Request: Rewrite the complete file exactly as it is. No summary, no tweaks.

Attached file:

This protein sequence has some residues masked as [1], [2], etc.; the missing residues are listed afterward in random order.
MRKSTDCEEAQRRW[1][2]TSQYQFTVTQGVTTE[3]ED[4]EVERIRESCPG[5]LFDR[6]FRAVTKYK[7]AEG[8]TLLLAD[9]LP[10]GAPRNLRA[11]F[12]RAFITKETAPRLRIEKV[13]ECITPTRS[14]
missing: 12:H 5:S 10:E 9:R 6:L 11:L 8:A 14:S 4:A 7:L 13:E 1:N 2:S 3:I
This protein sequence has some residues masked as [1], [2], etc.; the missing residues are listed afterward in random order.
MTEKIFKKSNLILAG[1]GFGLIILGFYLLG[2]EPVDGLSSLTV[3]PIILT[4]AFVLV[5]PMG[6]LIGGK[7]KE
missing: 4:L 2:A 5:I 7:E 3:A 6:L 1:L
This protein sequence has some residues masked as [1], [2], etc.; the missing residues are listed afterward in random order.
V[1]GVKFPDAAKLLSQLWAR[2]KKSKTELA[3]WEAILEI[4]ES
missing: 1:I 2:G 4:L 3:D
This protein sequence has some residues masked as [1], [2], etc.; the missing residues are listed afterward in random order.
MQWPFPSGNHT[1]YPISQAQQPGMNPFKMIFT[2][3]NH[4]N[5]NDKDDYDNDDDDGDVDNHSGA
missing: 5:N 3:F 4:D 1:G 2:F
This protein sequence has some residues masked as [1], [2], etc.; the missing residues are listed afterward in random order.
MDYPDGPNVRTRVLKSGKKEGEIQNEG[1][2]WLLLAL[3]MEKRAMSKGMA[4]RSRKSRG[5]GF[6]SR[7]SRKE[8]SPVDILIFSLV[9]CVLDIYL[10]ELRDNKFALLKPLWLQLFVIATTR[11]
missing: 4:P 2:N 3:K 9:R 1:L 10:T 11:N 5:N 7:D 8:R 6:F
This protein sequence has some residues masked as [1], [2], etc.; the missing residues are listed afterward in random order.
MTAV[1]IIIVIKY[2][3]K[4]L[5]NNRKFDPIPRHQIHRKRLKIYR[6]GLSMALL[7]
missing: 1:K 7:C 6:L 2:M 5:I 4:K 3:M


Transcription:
This protein sequence has some residues masked as [1], [2], etc.; the missing residues are listed afterward in random order.
MRKSTDCEEAQRRW[1][2]TSQYQFTVTQGVTTE[3]ED[4]EVERIRESCPG[5]LFDR[6]FRAVTKYK[7]AEG[8]TLLLAD[9]LP[10]GAPRNLRA[11]F[12]RAFITKETAPRLRIEKV[13]ECITPTRS[14]
missing: 12:H 5:S 10:E 9:R 6:L 11:L 8:A 14:S 4:A 7:L 13:E 1:N 2:S 3:I
This protein sequence has some residues masked as [1], [2], etc.; the missing residues are listed afterward in random order.
MTEKIFKKSNLILAG[1]GFGLIILGFYLLG[2]EPVDGLSSLTV[3]PIILT[4]AFVLV[5]PMG[6]LIGGK[7]KE
missing: 4:L 2:A 5:I 7:E 3:A 6:L 1:L
This protein sequence has some residues masked as [1], [2], etc.; the missing residues are listed afterward in random order.
V[1]GVKFPDAAKLLSQLWAR[2]KKSKTELA[3]WEAILEI[4]ES
missing: 1:I 2:G 4:L 3:D
This protein sequence has some residues masked as [1], [2], etc.; the missing residues are listed afterward in random order.
MQWPFPSGNHT[1]YPISQAQQPGMNPFKMIFT[2][3]NH[4]N[5]NDKDDYDNDDDDGDVDNHSGA
missing: 5:N 3:F 4:D 1:G 2:F
This protein sequence has some residues masked as [1], [2], etc.; the missing residues are listed afterward in random order.
MDYPDGPNVRTRVLKSGKKEGEIQNEG[1][2]WLLLAL[3]MEKRAMSKGMA[4]RSRKSRG[5]GF[6]SR[7]SRKE[8]SPVDILIFSLV[9]CVLDIYL[10]ELRDNKFALLKPLWLQLFVIATTR[11]
missing: 4:P 2:N 3:K 9:R 1:L 10:T 11:N 5:N 7:D 8:R 6:F
This protein sequence has some residues masked as [1], [2], etc.; the missing residues are listed afterward in random order.
MTAV[1]IIIVIKY[2][3]K[4]L[5]NNRKFDPIPRHQIHRKRLKIYR[6]GLSMALL[7]
missing: 1:K 7:C 6:L 2:M 5:I 4:K 3:M